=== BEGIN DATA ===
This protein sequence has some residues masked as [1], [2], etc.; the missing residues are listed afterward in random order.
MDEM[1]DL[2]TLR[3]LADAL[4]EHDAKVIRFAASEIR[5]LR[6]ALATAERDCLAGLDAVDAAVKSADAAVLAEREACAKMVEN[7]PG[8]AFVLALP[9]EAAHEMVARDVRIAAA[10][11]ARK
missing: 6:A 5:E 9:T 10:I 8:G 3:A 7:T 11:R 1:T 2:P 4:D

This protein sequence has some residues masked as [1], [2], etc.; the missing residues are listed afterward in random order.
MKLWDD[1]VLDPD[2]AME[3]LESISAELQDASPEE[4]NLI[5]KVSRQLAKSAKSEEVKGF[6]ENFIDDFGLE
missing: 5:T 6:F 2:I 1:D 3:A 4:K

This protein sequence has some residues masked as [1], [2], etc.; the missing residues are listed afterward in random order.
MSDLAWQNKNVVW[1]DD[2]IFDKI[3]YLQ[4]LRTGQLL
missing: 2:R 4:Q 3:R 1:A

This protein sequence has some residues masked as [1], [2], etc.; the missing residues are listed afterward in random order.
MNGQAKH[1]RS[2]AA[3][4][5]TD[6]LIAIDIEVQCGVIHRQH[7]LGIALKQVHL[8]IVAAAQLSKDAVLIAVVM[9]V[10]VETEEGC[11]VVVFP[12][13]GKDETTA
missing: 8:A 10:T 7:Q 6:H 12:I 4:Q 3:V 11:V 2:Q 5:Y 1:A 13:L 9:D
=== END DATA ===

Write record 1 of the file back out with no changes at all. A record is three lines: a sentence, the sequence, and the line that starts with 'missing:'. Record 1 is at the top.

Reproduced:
This protein sequence has some residues masked as [1], [2], etc.; the missing residues are listed afterward in random order.
MDEM[1]DL[2]TLR[3]LADAL[4]EHDAKVIRFAASEIR[5]LR[6]ALATAERDCLAGLDAVDAAVKSADAAVLAEREACAKMVEN[7]PG[8]AFVLALP[9]EAAHEMVARDVRIAAA[10][11]ARK
missing: 6:A 5:E 9:T 10:I 8:G 3:A 7:T 11:R 1:T 2:P 4:D